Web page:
The Pope who devised an abacus
January 10, 2011
In an interview with Religion Dispatches, Nancy Marie Brown, author of The Abacus and the Cross: The Story of the Pope Who Brought the Light of Science to the Dark Ages, discusses the achievements of Pope Sylvester II, who reigned from 999 to 1003 and, in her words, “devised an abacus, or counting board, that mimics the algorithms we use today for adding, subtracting, multiplying, and dividing.” Brown also calls Pope Sylvester II “the leading mathematician and astronomer of his day.”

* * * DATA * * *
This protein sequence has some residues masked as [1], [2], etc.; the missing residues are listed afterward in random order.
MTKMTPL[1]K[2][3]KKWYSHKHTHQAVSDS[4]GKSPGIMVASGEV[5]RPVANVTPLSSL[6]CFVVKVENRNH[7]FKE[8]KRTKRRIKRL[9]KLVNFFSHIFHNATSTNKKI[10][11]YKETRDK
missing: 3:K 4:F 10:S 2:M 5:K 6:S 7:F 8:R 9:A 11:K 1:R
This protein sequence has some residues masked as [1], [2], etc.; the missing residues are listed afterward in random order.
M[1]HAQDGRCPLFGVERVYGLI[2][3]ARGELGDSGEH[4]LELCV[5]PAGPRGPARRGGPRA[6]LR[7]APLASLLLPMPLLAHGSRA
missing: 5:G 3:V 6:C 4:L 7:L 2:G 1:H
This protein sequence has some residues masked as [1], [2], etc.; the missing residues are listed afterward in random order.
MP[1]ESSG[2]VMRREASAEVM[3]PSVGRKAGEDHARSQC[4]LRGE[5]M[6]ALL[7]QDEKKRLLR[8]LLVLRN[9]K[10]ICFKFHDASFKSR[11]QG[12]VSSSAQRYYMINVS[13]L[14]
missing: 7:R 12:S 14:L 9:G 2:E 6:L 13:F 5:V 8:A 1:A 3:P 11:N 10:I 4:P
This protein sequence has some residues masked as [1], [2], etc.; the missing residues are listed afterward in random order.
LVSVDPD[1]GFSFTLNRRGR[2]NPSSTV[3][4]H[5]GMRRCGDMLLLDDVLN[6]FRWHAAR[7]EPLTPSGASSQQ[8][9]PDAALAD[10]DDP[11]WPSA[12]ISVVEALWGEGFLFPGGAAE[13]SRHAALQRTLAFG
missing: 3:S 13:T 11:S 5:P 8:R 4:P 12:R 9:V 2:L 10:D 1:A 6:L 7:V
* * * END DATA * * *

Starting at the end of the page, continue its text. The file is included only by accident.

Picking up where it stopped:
“The popular picture of the Dark Ages is wrong,” says Brown. “The earth wasn’t flat. People weren’t terrified that the world would end at midnight on December 31, 999. Christians did not believe Muslims and Jews were the enemy. The Church wasn’t anti-science. In the Dark Ages, contrary to what most people think, science was central to the lives of monks, kings, emperors, and even popes.’
- Everything You Think You Know About the Dark Ages is Wrong (Religion Dispatches)
- Pope Sylvester II (Catholic Encyclopedia)
- Pope Sylvester II (Wikipedia)
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